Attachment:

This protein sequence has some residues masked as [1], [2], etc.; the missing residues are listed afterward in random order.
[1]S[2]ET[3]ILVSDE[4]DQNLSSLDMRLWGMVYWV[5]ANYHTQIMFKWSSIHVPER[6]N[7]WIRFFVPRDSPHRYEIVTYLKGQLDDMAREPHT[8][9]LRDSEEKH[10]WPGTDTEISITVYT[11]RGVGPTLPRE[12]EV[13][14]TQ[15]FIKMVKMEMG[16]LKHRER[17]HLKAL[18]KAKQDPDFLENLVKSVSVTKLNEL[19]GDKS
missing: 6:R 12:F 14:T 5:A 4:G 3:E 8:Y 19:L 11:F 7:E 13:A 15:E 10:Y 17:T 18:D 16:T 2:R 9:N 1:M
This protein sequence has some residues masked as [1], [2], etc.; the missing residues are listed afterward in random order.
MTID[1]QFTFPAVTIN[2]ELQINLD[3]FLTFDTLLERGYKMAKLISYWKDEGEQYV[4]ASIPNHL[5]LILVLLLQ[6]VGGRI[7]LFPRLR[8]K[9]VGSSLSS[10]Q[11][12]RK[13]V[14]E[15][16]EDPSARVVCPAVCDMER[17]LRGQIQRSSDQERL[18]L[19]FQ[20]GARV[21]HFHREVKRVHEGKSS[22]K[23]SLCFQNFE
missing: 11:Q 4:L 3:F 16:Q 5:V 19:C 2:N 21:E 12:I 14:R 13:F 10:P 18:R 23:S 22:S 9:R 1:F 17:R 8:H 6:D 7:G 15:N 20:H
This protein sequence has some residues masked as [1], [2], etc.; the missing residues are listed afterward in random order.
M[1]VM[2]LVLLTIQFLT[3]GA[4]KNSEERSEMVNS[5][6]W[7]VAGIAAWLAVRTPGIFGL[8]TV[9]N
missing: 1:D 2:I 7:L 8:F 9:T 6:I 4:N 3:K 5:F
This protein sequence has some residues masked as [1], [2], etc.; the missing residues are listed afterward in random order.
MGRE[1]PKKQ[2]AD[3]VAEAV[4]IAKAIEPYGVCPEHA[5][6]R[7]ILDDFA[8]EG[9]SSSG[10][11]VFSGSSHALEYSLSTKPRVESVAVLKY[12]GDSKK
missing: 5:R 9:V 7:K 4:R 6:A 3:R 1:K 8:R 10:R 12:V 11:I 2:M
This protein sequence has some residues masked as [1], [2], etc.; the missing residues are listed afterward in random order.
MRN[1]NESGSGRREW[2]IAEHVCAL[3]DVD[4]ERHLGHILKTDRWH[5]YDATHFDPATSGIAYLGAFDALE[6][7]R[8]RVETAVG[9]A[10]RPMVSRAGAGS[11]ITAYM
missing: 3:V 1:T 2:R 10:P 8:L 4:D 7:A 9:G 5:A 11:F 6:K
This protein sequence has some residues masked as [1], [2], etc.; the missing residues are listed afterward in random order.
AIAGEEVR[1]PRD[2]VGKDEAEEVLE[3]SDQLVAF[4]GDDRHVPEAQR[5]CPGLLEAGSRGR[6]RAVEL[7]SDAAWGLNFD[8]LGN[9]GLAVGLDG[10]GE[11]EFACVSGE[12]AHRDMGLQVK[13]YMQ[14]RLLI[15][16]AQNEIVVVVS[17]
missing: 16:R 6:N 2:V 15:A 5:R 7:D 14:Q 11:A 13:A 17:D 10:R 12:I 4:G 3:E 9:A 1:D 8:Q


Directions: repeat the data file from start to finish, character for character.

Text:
This protein sequence has some residues masked as [1], [2], etc.; the missing residues are listed afterward in random order.
[1]S[2]ET[3]ILVSDE[4]DQNLSSLDMRLWGMVYWV[5]ANYHTQIMFKWSSIHVPER[6]N[7]WIRFFVPRDSPHRYEIVTYLKGQLDDMAREPHT[8][9]LRDSEEKH[10]WPGTDTEISITVYT[11]RGVGPTLPRE[12]EV[13][14]TQ[15]FIKMVKMEMG[16]LKHRER[17]HLKAL[18]KAKQDPDFLENLVKSVSVTKLNEL[19]GDKS
missing: 6:R 12:F 14:T 5:A 4:G 3:E 8:Y 19:L 11:F 7:E 13:A 15:E 10:Y 17:T 18:D 16:T 2:R 9:N 1:M
This protein sequence has some residues masked as [1], [2], etc.; the missing residues are listed afterward in random order.
MTID[1]QFTFPAVTIN[2]ELQINLD[3]FLTFDTLLERGYKMAKLISYWKDEGEQYV[4]ASIPNHL[5]LILVLLLQ[6]VGGRI[7]LFPRLR[8]K[9]VGSSLSS[10]Q[11][12]RK[13]V[14]E[15][16]EDPSARVVCPAVCDMER[17]LRGQIQRSSDQERL[18]L[19]FQ[20]GARV[21]HFHREVKRVHEGKSS[22]K[23]SLCFQNFE
missing: 11:Q 4:L 3:F 16:Q 5:V 19:C 2:N 21:E 12:I 14:R 13:F 10:P 18:R 23:S 22:S 9:R 1:F 17:R 8:H 6:D 7:G 15:N 20:H
This protein sequence has some residues masked as [1], [2], etc.; the missing residues are listed afterward in random order.
M[1]VM[2]LVLLTIQFLT[3]GA[4]KNSEERSEMVNS[5][6]W[7]VAGIAAWLAVRTPGIFGL[8]TV[9]N
missing: 1:D 2:I 7:L 8:F 9:T 6:I 4:N 3:K 5:F
This protein sequence has some residues masked as [1], [2], etc.; the missing residues are listed afterward in random order.
MGRE[1]PKKQ[2]AD[3]VAEAV[4]IAKAIEPYGVCPEHA[5][6]R[7]ILDDFA[8]EG[9]SSSG[10][11]VFSGSSHALEYSLSTKPRVESVAVLKY[12]GDSKK
missing: 5:R 9:V 7:K 4:R 6:A 3:R 1:K 8:R 10:R 12:V 11:I 2:M
This protein sequence has some residues masked as [1], [2], etc.; the missing residues are listed afterward in random order.
MRN[1]NESGSGRREW[2]IAEHVCAL[3]DVD[4]ERHLGHILKTDRWH[5]YDATHFDPATSGIAYLGAFDALE[6][7]R[8]RVETAVG[9]A[10]RPMVSRAGAGS[11]ITAYM
missing: 3:V 1:T 2:R 10:P 8:L 4:D 7:A 9:G 5:A 11:F 6:K
This protein sequence has some residues masked as [1], [2], etc.; the missing residues are listed afterward in random order.
AIAGEEVR[1]PRD[2]VGKDEAEEVLE[3]SDQLVAF[4]GDDRHVPEAQR[5]CPGLLEAGSRGR[6]RAVEL[7]SDAAWGLNFD[8]LGN[9]GLAVGLDG[10]GE[11]EFACVSGE[12]AHRDMGLQVK[13]YMQ[14]RLLI[15][16]AQNEIVVVVS[17]
missing: 16:R 6:N 2:V 15:A 5:R 7:D 14:Q 11:A 13:A 17:D 10:R 12:I 4:G 3:E 9:A 1:D 8:Q